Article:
Cuddy Valley, California

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Cuddy Valley
Unincorporated community
Cuddy Valley is located in California
Cuddy Valley
Cuddy Valley
Location in California
Coordinates: 34°49′27″N 119°01′23″W / 34.82417°N 119.02306°W / 34.82417; -119.02306Coordinates: 34°49′27″N 119°01′23″W / 34.82417°N 119.02306°W / 34.82417; -119.02306
Country United States
State California
County Kern County
Elevation[1] 5,282 ft (1,610 m)

Cuddy Valley is a valley in the San Andreas Rift Zone south of the San Emigdio Mountains west of Tejon Pass, and unincorporated community in Kern County, California,[1] and part of the Mountain Communities. It lies at an elevation of 5,282 feet 1610 m).[1]

History[edit]

What is now the Cuddy Valley was a water and grazing place along El Camino Viejo (18th - 19th century). The Old Road came over what is now the Tejon Pass from what would become Gorman then turned west up Cuddy Creek to Cuddy Valley its spring. Afterward the road descended to the north, through the San Emigdio Mountains, via San Emigdio Canyon along San Emigdio Creek to the San Joaquin Valley. At the foot of the mountains at the creek's mouth was the next stop, that became the 1842 Mexican land grant of Rancho San Emidio.

John Fletcher Cuddy[edit]

Cuddy Valley, Cuddy Creek and Cuddy Canyon are named for John Fletcher Cuddy, who came to the United States from Ireland during the Great Potato Famine. He joined the U. S. Army and after being discharged in 1853, followed his former unit, the 1st Dragoon Regiment, to Fort Tejon in 1854 as a civilian teamster. He became the herdsman for the fort and found meadow in a valley some miles west of the fort that was ideal for grazing its stock.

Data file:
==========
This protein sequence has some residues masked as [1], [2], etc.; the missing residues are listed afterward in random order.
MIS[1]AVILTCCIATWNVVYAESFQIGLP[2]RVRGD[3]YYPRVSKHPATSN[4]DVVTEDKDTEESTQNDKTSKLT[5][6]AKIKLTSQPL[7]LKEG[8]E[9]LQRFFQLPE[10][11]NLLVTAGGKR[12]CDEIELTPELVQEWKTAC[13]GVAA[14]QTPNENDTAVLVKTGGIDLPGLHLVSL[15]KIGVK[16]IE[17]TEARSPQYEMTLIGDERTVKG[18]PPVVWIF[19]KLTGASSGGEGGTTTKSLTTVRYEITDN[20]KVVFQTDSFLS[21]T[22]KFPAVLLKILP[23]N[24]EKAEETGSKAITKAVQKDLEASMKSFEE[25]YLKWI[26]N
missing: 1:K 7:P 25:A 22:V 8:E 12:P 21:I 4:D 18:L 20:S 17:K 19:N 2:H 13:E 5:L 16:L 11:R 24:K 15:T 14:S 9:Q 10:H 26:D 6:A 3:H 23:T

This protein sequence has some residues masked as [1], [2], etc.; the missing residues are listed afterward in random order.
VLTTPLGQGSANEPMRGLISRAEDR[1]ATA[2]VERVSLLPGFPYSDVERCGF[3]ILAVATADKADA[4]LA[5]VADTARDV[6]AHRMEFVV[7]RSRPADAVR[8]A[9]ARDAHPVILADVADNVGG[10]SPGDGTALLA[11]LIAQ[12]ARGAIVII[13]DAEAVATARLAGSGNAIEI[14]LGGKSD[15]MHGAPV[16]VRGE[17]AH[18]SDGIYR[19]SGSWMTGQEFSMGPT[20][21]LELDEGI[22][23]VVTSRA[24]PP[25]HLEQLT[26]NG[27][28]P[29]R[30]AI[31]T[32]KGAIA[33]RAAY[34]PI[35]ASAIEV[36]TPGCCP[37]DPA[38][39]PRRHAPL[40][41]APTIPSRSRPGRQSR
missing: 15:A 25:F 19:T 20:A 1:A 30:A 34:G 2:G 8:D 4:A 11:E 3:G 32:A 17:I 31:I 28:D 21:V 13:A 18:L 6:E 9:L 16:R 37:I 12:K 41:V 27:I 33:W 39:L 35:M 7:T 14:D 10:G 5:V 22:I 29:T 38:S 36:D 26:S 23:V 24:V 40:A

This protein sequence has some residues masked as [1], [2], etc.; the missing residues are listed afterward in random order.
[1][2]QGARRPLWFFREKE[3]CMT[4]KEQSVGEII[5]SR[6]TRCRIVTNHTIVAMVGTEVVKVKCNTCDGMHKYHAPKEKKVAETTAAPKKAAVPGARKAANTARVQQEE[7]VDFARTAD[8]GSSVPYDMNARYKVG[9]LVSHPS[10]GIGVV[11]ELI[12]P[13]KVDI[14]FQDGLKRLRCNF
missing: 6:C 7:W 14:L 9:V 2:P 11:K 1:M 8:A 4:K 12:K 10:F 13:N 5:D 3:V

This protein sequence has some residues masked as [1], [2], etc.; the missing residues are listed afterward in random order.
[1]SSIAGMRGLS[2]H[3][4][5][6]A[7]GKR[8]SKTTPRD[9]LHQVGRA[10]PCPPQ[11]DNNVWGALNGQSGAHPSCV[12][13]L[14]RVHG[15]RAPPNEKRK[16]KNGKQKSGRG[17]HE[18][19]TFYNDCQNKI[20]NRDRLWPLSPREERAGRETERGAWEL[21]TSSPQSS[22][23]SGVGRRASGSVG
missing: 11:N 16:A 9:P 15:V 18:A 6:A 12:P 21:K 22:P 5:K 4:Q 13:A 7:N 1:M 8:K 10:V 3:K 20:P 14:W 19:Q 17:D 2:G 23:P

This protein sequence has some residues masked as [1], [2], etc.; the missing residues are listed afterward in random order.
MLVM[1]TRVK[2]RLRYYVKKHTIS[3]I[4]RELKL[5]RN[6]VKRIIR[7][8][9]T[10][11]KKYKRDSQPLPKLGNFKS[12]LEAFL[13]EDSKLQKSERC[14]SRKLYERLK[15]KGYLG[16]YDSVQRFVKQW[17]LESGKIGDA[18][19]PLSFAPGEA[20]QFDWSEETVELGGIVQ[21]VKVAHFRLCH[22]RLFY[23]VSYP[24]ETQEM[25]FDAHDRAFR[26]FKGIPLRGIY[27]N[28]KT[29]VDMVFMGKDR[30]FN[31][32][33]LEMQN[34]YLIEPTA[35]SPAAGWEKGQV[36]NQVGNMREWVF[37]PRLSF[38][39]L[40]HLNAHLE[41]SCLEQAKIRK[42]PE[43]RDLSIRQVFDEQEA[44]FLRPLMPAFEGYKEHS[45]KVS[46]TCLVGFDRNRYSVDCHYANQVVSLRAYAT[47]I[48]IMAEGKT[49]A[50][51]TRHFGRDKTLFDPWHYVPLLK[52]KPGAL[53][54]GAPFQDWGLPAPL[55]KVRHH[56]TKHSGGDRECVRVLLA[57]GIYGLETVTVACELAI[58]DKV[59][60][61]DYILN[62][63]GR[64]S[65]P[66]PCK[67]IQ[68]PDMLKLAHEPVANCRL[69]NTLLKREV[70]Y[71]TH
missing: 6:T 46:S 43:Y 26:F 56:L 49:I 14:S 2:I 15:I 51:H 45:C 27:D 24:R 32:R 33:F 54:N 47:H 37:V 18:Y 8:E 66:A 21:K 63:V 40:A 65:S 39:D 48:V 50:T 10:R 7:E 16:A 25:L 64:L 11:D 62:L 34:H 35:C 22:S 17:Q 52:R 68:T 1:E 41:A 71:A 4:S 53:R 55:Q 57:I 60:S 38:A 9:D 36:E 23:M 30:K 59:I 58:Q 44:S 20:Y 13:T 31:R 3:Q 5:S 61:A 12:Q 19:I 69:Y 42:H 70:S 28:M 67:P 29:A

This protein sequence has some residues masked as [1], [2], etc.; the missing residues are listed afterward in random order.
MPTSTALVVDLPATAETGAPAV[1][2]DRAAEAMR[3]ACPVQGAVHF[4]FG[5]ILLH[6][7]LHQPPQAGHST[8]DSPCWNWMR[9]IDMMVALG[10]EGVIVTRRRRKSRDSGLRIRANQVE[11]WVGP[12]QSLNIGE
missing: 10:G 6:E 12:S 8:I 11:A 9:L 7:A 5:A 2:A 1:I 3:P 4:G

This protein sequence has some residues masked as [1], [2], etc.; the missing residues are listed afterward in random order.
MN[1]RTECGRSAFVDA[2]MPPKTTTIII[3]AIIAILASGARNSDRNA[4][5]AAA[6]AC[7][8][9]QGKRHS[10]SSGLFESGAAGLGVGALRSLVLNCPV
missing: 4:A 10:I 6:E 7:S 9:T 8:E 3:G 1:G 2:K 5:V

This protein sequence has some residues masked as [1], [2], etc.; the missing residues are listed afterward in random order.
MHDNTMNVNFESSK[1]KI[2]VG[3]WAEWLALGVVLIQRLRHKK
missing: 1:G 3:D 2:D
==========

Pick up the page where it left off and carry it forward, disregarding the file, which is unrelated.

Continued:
Cuddy eventually built a log cabin west of the fort in the small valley just southwest of modern Lake of the Woods, and laid claim to land in what became known at the time as Cuddy's Valley, (later Little Cuddy Valley), and raised cattle there. John Cuddy married Margaret Gale in 1858 and by 1861 had moved his family into a larger log cabin that still stands, west of the present community of Lake of the Woods.

The Cuddy Ranch acquired much of the surrounding area, as Cuddy's children became eligible, they homesteaded nearby land until their holdings included most of the land, to the southwest in Lockwood Valley, to the west in what is now known as Cuddy Valley, and east to the present Interstate 5.[2] [3]

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